Giesen has added a no alcohol Merlot and Riesling to its 0% alcohol range, following a huge amount of consumer feedback, says Group Chief Winemaker Duncan Shouler.
The company launched the world’s first no alcohol Marlborough Sauvignon Blanc last year, (named 0%), and sold out in both New Zealand and Australia, says Chief Winemaker Duncan Shouler. Now Giesen has become the first New Zealand winery to purchase a spinning cone machine, investing more than $1 million in technology that removes alcohol from wine.
“No-alcohol wines have to be made fresh, blended fresh and bottled fresh,” says Duncan. “Having our own unit means we can do that - if we’re producing 0 percent Sauvignon Blanc one week, then we are bottling it within a few days. This lets us capture aroma in the bottle and produce wines with more varietal character.”
The group is also exploring ways to utilise the alcohol removed from the wine, with plans to launch a first-of-its-kind product later this year, says Duncan.
The cone distills base wine into three layers – aroma, body and alcohol – before the first two are combined again, to create wine that lacks alcohol but retains as many recognisable characteristics as possible.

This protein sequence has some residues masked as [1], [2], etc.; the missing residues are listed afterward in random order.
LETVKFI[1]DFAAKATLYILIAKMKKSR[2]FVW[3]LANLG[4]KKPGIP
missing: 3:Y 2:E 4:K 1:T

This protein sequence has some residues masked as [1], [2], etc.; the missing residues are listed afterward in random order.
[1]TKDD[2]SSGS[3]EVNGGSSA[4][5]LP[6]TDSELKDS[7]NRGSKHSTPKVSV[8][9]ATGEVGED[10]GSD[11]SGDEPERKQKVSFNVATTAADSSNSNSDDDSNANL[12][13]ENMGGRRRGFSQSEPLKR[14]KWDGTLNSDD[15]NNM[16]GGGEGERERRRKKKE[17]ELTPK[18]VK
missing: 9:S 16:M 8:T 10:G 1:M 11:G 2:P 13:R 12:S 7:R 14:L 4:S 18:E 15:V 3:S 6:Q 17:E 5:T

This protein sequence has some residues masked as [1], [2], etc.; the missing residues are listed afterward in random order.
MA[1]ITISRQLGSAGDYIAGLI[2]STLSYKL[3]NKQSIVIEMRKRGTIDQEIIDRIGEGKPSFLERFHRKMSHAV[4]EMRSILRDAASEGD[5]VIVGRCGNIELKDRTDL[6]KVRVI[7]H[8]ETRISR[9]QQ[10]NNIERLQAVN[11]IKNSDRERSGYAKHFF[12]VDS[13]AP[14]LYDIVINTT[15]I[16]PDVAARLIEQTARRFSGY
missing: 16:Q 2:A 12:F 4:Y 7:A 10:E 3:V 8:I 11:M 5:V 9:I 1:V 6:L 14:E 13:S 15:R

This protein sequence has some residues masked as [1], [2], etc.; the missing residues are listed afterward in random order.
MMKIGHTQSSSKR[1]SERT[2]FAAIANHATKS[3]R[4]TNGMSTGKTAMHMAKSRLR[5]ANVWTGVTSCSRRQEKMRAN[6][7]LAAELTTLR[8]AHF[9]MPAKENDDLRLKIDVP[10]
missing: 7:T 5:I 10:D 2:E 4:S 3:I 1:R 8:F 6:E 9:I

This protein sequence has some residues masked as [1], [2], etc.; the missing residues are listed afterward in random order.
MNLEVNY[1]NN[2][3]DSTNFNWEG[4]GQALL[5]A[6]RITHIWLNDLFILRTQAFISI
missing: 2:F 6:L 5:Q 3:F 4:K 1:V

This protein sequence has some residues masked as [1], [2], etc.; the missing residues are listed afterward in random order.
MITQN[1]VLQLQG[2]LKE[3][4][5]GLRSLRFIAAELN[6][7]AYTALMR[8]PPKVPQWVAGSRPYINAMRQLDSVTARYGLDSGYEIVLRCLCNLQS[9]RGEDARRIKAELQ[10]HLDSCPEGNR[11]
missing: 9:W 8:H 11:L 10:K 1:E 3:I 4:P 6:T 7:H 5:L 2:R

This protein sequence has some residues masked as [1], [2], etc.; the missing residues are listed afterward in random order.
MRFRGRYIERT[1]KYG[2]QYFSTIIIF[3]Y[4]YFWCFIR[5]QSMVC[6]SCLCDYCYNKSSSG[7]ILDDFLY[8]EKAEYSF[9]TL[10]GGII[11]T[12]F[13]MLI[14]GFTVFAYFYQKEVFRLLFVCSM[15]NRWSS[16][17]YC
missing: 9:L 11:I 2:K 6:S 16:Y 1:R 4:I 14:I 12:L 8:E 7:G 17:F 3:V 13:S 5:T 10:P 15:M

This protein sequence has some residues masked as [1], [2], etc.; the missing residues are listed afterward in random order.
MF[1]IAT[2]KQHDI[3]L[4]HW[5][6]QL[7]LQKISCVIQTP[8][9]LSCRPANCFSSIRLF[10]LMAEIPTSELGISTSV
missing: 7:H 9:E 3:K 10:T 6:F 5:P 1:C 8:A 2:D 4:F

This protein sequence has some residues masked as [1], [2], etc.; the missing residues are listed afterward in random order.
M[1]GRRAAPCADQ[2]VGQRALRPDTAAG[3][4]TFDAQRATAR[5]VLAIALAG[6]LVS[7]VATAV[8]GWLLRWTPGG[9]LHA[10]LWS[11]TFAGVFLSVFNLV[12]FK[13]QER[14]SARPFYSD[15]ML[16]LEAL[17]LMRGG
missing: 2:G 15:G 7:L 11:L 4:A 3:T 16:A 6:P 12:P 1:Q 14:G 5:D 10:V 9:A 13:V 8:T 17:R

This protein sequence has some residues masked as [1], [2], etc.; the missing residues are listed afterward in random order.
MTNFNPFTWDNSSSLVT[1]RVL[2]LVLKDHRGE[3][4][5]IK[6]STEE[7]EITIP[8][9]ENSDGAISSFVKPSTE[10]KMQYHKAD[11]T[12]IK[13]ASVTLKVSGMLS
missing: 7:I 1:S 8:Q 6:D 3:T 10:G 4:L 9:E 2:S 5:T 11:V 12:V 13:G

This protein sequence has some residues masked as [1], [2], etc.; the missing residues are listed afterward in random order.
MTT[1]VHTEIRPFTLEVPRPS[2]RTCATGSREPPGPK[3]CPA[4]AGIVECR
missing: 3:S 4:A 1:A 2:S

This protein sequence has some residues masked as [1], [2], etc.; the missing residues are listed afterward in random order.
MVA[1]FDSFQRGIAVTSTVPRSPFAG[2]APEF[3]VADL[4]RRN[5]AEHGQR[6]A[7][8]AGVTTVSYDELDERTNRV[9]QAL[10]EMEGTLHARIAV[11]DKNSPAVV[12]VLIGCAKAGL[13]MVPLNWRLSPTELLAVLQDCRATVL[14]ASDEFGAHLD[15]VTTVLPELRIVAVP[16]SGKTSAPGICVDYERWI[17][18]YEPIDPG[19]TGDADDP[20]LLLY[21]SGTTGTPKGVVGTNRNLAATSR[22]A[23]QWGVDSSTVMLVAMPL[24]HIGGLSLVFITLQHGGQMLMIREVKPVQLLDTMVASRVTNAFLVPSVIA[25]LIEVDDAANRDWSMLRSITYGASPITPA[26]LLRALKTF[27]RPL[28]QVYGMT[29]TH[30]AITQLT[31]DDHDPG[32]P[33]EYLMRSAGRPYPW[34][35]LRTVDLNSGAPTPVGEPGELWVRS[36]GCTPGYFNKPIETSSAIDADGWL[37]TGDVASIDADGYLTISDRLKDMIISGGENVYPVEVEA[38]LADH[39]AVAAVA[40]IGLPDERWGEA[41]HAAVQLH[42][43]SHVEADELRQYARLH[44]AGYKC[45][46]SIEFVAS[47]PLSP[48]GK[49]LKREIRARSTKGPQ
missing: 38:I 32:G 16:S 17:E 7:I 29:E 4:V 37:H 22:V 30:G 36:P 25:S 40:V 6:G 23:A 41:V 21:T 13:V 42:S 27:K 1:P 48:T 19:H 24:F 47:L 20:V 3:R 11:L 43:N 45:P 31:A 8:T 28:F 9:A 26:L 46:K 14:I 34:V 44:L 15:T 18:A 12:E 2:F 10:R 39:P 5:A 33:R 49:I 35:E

The company has also just launched a 0% Pinot Gris and 0% Rosé in New Zealand, taking its tally of low and no alcohol products to nine. “We’re learning all the time,” says Duncan. “Now that we have our own spinning cone, we’ll be able to trial a variety of techniques to further improve the blend. It allows us to refine and innovate across our products. We’re seeing better and better wines every time we produce them.”
International research predicts that global sales of no and low alcohol sales are set to increase 31 percent by 2024, valued at more than $1.6 billion, according to the No and low alcohol study 2021. Duncan says the trend is taking off overseas, with new alcoholfree bars opening in the likes of Melbourne and Colorado, “both stocking Giesen 0% wine”.
He says the market shift is fascinating. “We thought initially the market for these products would be health and wellness fanatics, but it’s actually much wider than that. It’s wine drinking consumers who want to be able to drink it without alcohol on occasion - such as when they need to drive or don’t want the after-effects of alcohol.”
Giesen Wines was part of the seven-year New Zealand Lighter Wines Research programme, which concluded this year. The $17 million programme - the largest in New Zealand wine's history - began in March 2014, with $8.13m from the Primary Growth Partnership, $8.84m of industry funding, in cash and in-kind support, from 18 participating wine companies. In the seven years since, it has involved research into market access, sensory perception, vineyard and winery manipulations, and the transfer of learnings to industry, all the while growing the category of New Zealand Lighter Wine.